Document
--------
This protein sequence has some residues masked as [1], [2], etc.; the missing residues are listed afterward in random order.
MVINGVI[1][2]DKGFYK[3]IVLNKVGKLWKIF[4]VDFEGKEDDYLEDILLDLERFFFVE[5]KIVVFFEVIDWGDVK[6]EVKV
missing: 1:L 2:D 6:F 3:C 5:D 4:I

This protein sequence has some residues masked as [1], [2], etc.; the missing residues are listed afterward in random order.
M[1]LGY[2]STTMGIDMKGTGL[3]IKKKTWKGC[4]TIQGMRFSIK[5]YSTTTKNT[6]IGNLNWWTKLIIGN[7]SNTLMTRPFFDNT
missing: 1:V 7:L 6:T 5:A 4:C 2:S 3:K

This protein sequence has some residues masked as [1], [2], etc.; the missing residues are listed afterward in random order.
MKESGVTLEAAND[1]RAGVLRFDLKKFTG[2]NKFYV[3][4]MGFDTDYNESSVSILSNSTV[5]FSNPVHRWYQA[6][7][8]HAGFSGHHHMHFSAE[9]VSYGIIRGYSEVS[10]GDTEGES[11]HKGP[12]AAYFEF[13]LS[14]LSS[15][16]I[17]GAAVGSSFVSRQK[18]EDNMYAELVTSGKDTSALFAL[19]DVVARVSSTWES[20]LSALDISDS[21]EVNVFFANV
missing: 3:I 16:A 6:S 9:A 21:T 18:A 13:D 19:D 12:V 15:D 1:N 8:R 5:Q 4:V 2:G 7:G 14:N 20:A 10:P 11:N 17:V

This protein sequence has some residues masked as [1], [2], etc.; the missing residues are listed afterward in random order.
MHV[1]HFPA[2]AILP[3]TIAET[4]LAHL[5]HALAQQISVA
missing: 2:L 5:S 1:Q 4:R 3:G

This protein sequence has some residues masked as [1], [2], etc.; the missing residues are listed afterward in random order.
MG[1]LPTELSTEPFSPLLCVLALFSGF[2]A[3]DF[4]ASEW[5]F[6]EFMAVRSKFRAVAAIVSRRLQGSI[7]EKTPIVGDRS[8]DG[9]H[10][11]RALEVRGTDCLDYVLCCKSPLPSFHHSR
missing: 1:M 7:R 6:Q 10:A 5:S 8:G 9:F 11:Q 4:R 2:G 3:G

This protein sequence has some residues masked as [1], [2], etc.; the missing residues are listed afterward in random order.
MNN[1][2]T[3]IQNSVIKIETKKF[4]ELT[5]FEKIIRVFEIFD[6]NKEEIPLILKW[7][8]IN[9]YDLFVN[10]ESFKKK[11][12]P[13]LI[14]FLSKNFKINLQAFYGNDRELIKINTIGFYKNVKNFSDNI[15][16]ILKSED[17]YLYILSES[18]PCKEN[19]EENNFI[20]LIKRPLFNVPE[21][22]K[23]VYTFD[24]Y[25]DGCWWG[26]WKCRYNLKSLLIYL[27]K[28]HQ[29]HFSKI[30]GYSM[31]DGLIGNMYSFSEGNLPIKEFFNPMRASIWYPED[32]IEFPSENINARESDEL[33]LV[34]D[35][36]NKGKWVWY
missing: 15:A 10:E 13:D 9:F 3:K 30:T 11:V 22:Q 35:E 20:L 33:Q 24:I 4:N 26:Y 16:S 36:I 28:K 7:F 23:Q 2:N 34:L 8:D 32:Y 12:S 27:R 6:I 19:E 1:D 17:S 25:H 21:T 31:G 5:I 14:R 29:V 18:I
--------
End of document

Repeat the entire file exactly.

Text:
This protein sequence has some residues masked as [1], [2], etc.; the missing residues are listed afterward in random order.
MVINGVI[1][2]DKGFYK[3]IVLNKVGKLWKIF[4]VDFEGKEDDYLEDILLDLERFFFVE[5]KIVVFFEVIDWGDVK[6]EVKV
missing: 1:L 2:D 6:F 3:C 5:D 4:I

This protein sequence has some residues masked as [1], [2], etc.; the missing residues are listed afterward in random order.
M[1]LGY[2]STTMGIDMKGTGL[3]IKKKTWKGC[4]TIQGMRFSIK[5]YSTTTKNT[6]IGNLNWWTKLIIGN[7]SNTLMTRPFFDNT
missing: 1:V 7:L 6:T 5:A 4:C 2:S 3:K

This protein sequence has some residues masked as [1], [2], etc.; the missing residues are listed afterward in random order.
MKESGVTLEAAND[1]RAGVLRFDLKKFTG[2]NKFYV[3][4]MGFDTDYNESSVSILSNSTV[5]FSNPVHRWYQA[6][7][8]HAGFSGHHHMHFSAE[9]VSYGIIRGYSEVS[10]GDTEGES[11]HKGP[12]AAYFEF[13]LS[14]LSS[15][16]I[17]GAAVGSSFVSRQK[18]EDNMYAELVTSGKDTSALFAL[19]DVVARVSSTWES[20]LSALDISDS[21]EVNVFFANV
missing: 3:I 16:A 6:S 9:A 21:T 18:A 13:D 19:D 12:V 15:D 1:N 8:R 5:Q 4:V 2:G 7:G 14:N 20:A 10:P 11:N 17:V

This protein sequence has some residues masked as [1], [2], etc.; the missing residues are listed afterward in random order.
MHV[1]HFPA[2]AILP[3]TIAET[4]LAHL[5]HALAQQISVA
missing: 2:L 5:S 1:Q 4:R 3:G

This protein sequence has some residues masked as [1], [2], etc.; the missing residues are listed afterward in random order.
MG[1]LPTELSTEPFSPLLCVLALFSGF[2]A[3]DF[4]ASEW[5]F[6]EFMAVRSKFRAVAAIVSRRLQGSI[7]EKTPIVGDRS[8]DG[9]H[10][11]RALEVRGTDCLDYVLCCKSPLPSFHHSR
missing: 1:M 7:R 6:Q 10:A 5:S 8:G 9:F 11:Q 4:R 2:G 3:G

This protein sequence has some residues masked as [1], [2], etc.; the missing residues are listed afterward in random order.
MNN[1][2]T[3]IQNSVIKIETKKF[4]ELT[5]FEKIIRVFEIFD[6]NKEEIPLILKW[7][8]IN[9]YDLFVN[10]ESFKKK[11][12]P[13]LI[14]FLSKNFKINLQAFYGNDRELIKINTIGFYKNVKNFSDNI[15][16]ILKSED[17]YLYILSES[18]PCKEN[19]EENNFI[20]LIKRPLFNVPE[21][22]K[23]VYTFD[24]Y[25]DGCWWG[26]WKCRYNLKSLLIYL[27]K[28]HQ[29]HFSKI[30]GYSM[31]DGLIGNMYSFSEGNLPIKEFFNPMRASIWYPED[32]IEFPSENINARESDEL[33]LV[34]D[35][36]NKGKWVWY
missing: 15:A 10:E 13:D 9:F 3:K 30:T 11:V 22:Q 35:E 20:L 33:Q 24:I 4:N 26:Y 16:S 36:I 28:K 7:F 23:Q 2:N 34:L 8:D 32:Y 12:S 27:R 6:I 19:E 1:D 17:S 25:H 21:T 31:G 5:I 14:R 29:V 18:I